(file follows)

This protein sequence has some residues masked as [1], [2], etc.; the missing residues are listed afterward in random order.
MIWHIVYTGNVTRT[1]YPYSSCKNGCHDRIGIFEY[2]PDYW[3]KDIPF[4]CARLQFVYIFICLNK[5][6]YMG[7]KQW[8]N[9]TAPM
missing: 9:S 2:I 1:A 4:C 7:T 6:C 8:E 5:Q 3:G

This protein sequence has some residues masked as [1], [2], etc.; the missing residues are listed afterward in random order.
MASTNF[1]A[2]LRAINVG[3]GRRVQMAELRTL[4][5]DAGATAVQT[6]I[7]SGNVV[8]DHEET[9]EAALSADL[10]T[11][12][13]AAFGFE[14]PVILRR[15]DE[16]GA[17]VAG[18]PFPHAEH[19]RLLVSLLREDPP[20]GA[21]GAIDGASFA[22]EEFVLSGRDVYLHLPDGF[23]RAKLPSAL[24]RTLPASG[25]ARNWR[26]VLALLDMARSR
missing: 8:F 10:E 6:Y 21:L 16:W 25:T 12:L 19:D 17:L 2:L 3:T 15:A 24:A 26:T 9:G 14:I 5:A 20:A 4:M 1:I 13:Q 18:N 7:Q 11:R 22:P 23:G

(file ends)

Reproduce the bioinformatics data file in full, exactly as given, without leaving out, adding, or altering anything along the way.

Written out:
This protein sequence has some residues masked as [1], [2], etc.; the missing residues are listed afterward in random order.
MIWHIVYTGNVTRT[1]YPYSSCKNGCHDRIGIFEY[2]PDYW[3]KDIPF[4]CARLQFVYIFICLNK[5][6]YMG[7]KQW[8]N[9]TAPM
missing: 9:S 2:I 1:A 4:C 7:T 6:C 8:E 5:Q 3:G

This protein sequence has some residues masked as [1], [2], etc.; the missing residues are listed afterward in random order.
MASTNF[1]A[2]LRAINVG[3]GRRVQMAELRTL[4][5]DAGATAVQT[6]I[7]SGNVV[8]DHEET[9]EAALSADL[10]T[11][12][13]AAFGFE[14]PVILRR[15]DE[16]GA[17]VAG[18]PFPHAEH[19]RLLVSLLREDPP[20]GA[21]GAIDGASFA[22]EEFVLSGRDVYLHLPDGF[23]RAKLPSAL[24]RTLPASG[25]ARNWR[26]VLALLDMARSR
missing: 8:F 10:E 6:Y 21:L 16:W 25:T 12:L 19:D 17:L 2:L 3:T 15:A 24:A 26:T 9:G 14:I 5:A 20:A 4:M 1:I 13:Q 18:N 7:Q 11:R 22:P 23:G